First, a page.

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Wednesday, June 15, 2011

College Part 2 - Helping your child choose the right college

In the previous article on choosing a degree, I stated a premise.  This is an important point to keep in mind so I am going to repeat it here:

The ONLY reason to pay for college is to get a better job.

I began with the article on choosing a degree because not all kids need to go to college.  If your daughter wants to be a photographer, she will get more experience working for a a pro than she will studying about theory and a degree is not a requirement for the job.  On the other hand, if she wants to be a lawyer, well, there are specific requirements for that one.  Before picking a school, our children should have job in mind and an understanding of how the next 4 years at school will improve their chances of getting that job.

There is a fair amount of debate over whether it matters which school you graduate from and how it affects the quality of your life.  Some will claim that it is absolutely essential that your child get into and graduate from the best school he or she can.  Others will say that it is the student not the school.  This article is meant to advise parents on how to help their children choose the right school for their career goals.

Since we began with choosing a degree, we can take the next step directly from there and narrow the list of possible colleges to the ones that offer that particular degree.  If the degree is pretty standard like accounting then it will be difficult to find a school that does NOT offer it.  However, remember that specific is better and for some programs there may be limited options.

Next we should eliminate all the schools that are out of budget.  This can be a complicated exercise as you and your child evaluate the possibilities of student aid or scholarships, many of which are school specific.

I recommend that our children try to go to school where they want to work.  The professors will have local connections and there will be a history of hiring from the school by businesses in the area.  After 4 years in cloudy, overcast Syracuse, NY I had no wish to spend any more time there than absolutely necessary.  Unfortunately, the majority of the companies that came to the school career fairs were all from the immediate area.  Returning to NYC was challenging where I was then competing with local graduates from NYU, Columbia, etc.  If your child says something like this: "But Daddy, I don't know where I want to work yet."  Then she does not go to college until she figures it out.  This is not a small investment and asking our children to give it some serious thought is a reasonable request.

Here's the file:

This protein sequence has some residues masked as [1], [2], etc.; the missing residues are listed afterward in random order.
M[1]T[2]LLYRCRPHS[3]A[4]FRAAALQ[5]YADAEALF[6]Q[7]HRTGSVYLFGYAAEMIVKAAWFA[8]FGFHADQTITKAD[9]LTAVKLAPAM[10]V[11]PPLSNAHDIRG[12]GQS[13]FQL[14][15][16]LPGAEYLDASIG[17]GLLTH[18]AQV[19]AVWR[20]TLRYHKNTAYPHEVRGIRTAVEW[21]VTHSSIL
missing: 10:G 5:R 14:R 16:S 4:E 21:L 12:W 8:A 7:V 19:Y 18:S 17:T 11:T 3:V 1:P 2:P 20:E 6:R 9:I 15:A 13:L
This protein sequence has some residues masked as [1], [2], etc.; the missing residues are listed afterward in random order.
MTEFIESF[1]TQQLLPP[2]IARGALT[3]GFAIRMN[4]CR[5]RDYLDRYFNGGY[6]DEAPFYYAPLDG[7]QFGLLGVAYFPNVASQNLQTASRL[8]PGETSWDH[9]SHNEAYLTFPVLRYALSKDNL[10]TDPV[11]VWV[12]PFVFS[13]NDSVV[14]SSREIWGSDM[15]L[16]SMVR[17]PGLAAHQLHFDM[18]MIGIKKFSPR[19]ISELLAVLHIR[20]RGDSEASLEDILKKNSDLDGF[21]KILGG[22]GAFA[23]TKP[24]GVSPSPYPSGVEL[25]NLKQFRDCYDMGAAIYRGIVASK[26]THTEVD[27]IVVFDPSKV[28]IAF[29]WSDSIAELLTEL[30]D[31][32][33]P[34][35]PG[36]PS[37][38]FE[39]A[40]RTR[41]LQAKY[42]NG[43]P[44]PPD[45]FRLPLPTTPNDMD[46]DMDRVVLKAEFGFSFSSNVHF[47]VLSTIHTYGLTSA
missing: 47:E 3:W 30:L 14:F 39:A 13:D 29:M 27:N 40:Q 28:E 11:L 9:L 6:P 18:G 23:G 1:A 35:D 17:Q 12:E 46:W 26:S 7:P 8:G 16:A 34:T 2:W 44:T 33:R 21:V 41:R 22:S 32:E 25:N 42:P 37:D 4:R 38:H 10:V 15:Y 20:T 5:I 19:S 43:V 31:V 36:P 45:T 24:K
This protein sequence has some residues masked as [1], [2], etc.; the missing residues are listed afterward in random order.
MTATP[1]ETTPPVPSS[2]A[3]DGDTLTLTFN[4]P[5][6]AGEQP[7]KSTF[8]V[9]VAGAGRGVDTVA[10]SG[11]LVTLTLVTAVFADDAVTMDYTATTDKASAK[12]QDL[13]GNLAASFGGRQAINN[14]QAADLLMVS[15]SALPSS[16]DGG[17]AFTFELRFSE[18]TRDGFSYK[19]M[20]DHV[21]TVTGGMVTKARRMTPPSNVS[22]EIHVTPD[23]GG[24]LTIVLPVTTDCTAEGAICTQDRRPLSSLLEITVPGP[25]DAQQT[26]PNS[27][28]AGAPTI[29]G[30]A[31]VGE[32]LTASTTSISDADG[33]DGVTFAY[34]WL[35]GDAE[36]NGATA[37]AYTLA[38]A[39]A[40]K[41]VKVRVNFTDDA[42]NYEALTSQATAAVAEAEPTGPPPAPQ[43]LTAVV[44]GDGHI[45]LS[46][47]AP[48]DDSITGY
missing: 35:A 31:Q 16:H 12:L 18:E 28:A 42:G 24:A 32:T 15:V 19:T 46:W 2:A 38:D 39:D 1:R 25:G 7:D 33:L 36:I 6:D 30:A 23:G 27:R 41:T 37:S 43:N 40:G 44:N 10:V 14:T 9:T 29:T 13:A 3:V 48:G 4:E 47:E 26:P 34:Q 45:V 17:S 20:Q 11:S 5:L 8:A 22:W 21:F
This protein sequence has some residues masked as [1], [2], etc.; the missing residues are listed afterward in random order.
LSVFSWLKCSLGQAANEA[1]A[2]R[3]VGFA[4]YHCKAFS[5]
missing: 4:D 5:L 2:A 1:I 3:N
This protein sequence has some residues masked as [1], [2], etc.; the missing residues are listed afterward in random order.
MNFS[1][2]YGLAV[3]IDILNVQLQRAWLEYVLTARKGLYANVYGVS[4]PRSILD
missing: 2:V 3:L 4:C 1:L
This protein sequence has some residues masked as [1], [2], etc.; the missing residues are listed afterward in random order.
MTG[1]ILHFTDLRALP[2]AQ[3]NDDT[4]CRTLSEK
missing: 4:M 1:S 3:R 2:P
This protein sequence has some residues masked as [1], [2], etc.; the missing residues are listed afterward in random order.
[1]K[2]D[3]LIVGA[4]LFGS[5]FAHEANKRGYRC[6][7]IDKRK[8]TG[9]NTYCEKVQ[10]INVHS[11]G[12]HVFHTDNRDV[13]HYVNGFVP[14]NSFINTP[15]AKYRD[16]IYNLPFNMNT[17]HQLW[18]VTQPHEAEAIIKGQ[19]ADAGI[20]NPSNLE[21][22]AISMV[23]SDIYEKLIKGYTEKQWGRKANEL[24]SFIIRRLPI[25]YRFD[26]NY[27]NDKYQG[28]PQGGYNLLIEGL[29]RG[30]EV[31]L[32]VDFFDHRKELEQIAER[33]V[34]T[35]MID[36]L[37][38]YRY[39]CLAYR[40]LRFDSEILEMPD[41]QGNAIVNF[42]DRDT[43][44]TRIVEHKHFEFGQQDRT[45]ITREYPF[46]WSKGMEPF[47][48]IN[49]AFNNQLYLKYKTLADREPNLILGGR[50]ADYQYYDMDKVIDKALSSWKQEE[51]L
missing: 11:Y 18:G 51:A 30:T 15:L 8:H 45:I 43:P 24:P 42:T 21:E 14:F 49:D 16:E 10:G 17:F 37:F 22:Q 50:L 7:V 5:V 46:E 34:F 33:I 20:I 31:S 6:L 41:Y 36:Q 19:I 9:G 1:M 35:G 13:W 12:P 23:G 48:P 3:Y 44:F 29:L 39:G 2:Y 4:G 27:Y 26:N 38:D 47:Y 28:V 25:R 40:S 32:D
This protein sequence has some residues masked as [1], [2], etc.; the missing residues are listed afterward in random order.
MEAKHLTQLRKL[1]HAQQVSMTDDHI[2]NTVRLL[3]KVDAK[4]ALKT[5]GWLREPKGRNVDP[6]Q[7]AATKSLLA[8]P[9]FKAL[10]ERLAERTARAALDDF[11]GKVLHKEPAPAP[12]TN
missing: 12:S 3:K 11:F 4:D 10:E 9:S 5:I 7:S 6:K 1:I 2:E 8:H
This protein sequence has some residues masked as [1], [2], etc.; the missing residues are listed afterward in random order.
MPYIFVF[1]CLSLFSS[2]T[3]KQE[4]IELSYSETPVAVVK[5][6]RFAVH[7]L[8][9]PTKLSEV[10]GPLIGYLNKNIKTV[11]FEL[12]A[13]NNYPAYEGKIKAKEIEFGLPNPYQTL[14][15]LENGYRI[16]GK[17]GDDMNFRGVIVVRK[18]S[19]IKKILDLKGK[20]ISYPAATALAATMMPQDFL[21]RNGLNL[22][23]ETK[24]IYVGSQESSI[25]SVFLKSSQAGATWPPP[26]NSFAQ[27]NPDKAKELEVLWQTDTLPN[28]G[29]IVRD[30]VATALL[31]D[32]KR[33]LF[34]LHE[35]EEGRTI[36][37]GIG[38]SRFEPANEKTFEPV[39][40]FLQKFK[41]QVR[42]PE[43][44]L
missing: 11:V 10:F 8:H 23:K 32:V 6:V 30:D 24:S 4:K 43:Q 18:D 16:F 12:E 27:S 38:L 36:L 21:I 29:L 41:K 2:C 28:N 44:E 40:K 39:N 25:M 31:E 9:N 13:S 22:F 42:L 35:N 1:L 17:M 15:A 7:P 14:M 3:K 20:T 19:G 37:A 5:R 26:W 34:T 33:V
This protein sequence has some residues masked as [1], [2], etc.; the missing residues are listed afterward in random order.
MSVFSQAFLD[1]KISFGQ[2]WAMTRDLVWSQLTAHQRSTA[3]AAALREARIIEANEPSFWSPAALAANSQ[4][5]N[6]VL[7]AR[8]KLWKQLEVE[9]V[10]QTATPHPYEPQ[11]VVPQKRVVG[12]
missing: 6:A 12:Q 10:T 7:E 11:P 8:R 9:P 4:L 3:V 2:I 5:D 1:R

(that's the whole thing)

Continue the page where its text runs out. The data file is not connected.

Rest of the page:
In general, a big school is better than a small school.  Everyone is affected by brands, even employers and there is better name recognition from a big school.  With a larger student and alumni population, the chances of your son's interviewer being from the same college or fraternity also increase.  A friend was recently invited to lunch at the Princeton Club in NY.  This is an exclusive members only organization for alumni of Princeton University.  There are meeting rooms, restaurants, fitness equipment and even hotel rooms available for members.  Just graduating from this one school gives your child a ticket to shmooze with the other senior alums and established business people who frequent the club.  Compare this to the small college in upstate NY which I graduated from.  The alumni are mainly US based with the majority staying in the northeastern US.  A search of the alumni directory for those alums in Japan brings a grand total of 4.

Finally, with a list of schools that offer the appropriate degree, are in your budget, are big and in the right locale, you can look at the school rankings.  For example, US News and World Report has rankings based on the degree.  The University of Texas in Austin is #1 for accounting.

The cost of college continues to increase.  When my son heads off to school in 2019 I will need $174,000 to see him through graduation (based on the World's Simplest College Cost Calculator).  We parents must take an active role in this choice and not only by controlling the checkbook.  It is unfair to our 17 year old child to ask them to figure it out for themselves and expect them to know what the future will hold for them based on their choice.  We have seen a lot more of this world than they have and they deserve the benefit of our wisdom, even if they don't always appreciate it.

2 comments:

  1. Here is an interesting article for those who wish to read more on this topic:

    http://chronicle.com/article/Whats-a-Degree-Worth-Report/127612/

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  2. Here is a good article from the New York Times with an argument for the benefits of college, even if you don't know what you want:

    Even for Cashiers, College Pays Off
    http://www.nytimes.com/2011/06/26/sunday-review/26leonhardt.html?_r=1&ref=business

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